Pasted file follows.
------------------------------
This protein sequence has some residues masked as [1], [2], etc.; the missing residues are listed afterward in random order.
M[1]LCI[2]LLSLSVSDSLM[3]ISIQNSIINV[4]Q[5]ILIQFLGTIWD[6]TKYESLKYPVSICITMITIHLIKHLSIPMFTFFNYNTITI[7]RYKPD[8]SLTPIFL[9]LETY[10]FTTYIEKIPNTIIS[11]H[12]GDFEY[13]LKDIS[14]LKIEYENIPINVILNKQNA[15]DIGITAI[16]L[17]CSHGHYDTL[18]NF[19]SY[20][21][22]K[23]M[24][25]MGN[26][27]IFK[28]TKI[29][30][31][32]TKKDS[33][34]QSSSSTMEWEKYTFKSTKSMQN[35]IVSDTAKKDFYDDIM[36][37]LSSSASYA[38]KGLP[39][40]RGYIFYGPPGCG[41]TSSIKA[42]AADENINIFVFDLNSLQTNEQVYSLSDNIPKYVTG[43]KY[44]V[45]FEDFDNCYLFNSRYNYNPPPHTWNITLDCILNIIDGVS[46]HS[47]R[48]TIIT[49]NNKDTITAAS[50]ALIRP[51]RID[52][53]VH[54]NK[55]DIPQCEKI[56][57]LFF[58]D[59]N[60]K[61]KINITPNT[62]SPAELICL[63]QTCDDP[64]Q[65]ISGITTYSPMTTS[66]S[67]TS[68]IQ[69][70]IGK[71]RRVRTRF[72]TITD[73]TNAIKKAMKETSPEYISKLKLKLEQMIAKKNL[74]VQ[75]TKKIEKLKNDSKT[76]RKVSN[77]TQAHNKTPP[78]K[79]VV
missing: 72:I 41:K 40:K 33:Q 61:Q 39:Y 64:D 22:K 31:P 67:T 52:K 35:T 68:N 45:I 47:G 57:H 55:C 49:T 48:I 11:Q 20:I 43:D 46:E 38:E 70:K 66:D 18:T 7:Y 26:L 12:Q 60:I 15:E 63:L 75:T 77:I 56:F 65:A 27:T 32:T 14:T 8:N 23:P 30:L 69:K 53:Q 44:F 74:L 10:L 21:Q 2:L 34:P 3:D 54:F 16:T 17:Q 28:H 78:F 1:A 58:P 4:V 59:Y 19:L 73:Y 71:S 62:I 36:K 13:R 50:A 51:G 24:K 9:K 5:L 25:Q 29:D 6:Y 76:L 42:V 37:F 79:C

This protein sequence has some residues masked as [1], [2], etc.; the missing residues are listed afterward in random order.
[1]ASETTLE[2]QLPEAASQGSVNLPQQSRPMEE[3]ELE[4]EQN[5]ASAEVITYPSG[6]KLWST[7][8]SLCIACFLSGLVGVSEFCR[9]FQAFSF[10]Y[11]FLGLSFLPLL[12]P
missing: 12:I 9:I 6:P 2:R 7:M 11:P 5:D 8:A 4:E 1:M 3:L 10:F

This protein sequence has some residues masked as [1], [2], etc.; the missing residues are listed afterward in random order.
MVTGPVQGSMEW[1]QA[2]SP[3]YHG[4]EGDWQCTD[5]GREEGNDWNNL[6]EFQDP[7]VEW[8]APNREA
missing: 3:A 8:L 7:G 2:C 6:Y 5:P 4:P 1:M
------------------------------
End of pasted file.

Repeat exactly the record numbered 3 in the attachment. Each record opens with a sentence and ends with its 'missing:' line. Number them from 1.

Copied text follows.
This protein sequence has some residues masked as [1], [2], etc.; the missing residues are listed afterward in random order.
MVTGPVQGSMEW[1]QA[2]SP[3]YHG[4]EGDWQCTD[5]GREEGNDWNNL[6]EFQDP[7]VEW[8]APNREA
missing: 3:A 8:L 7:G 2:C 6:Y 5:P 4:P 1:M